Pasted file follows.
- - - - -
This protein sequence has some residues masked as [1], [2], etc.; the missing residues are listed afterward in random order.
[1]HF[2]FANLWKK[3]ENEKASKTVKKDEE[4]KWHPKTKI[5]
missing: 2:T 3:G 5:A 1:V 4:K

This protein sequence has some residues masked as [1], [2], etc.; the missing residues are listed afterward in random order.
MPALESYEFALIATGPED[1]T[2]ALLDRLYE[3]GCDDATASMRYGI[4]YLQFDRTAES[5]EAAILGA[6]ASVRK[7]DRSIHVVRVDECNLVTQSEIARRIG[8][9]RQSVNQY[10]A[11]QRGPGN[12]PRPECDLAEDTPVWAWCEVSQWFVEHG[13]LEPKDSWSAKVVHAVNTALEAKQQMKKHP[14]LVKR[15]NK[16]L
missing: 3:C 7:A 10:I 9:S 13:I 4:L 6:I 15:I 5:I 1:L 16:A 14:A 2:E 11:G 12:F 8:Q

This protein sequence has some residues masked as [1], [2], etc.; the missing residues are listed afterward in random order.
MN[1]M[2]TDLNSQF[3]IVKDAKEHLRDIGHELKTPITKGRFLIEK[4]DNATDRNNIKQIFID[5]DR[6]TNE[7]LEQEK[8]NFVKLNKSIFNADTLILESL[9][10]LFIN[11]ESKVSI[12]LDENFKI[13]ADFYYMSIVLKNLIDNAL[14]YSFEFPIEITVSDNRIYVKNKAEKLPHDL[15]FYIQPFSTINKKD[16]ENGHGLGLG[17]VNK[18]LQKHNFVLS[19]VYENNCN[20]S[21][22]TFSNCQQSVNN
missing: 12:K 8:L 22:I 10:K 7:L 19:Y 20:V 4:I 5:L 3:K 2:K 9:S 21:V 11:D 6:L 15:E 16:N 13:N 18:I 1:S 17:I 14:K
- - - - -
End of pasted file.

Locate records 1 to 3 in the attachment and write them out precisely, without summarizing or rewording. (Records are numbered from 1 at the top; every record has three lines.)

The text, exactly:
This protein sequence has some residues masked as [1], [2], etc.; the missing residues are listed afterward in random order.
[1]HF[2]FANLWKK[3]ENEKASKTVKKDEE[4]KWHPKTKI[5]
missing: 2:T 3:G 5:A 1:V 4:K

This protein sequence has some residues masked as [1], [2], etc.; the missing residues are listed afterward in random order.
MPALESYEFALIATGPED[1]T[2]ALLDRLYE[3]GCDDATASMRYGI[4]YLQFDRTAES[5]EAAILGA[6]ASVRK[7]DRSIHVVRVDECNLVTQSEIARRIG[8][9]RQSVNQY[10]A[11]QRGPGN[12]PRPECDLAEDTPVWAWCEVSQWFVEHG[13]LEPKDSWSAKVVHAVNTALEAKQQMKKHP[14]LVKR[15]NK[16]L
missing: 3:C 7:A 10:I 9:S 13:I 4:L 6:I 15:I 5:I 1:L 16:A 14:A 2:E 11:G 12:F 8:Q

This protein sequence has some residues masked as [1], [2], etc.; the missing residues are listed afterward in random order.
MN[1]M[2]TDLNSQF[3]IVKDAKEHLRDIGHELKTPITKGRFLIEK[4]DNATDRNNIKQIFID[5]DR[6]TNE[7]LEQEK[8]NFVKLNKSIFNADTLILESL[9][10]LFIN[11]ESKVSI[12]LDENFKI[13]ADFYYMSIVLKNLIDNAL[14]YSFEFPIEITVSDNRIYVKNKAEKLPHDL[15]FYIQPFSTINKKD[16]ENGHGLGLG[17]VNK[18]LQKHNFVLS[19]VYENNCN[20]S[21][22]TFSNCQQSVNN
missing: 12:K 8:L 22:I 10:K 7:L 19:Y 20:V 4:I 5:L 3:K 2:K 9:S 21:V 11:D 6:L 15:E 16:N 13:N 18:I 1:S 17:I 14:K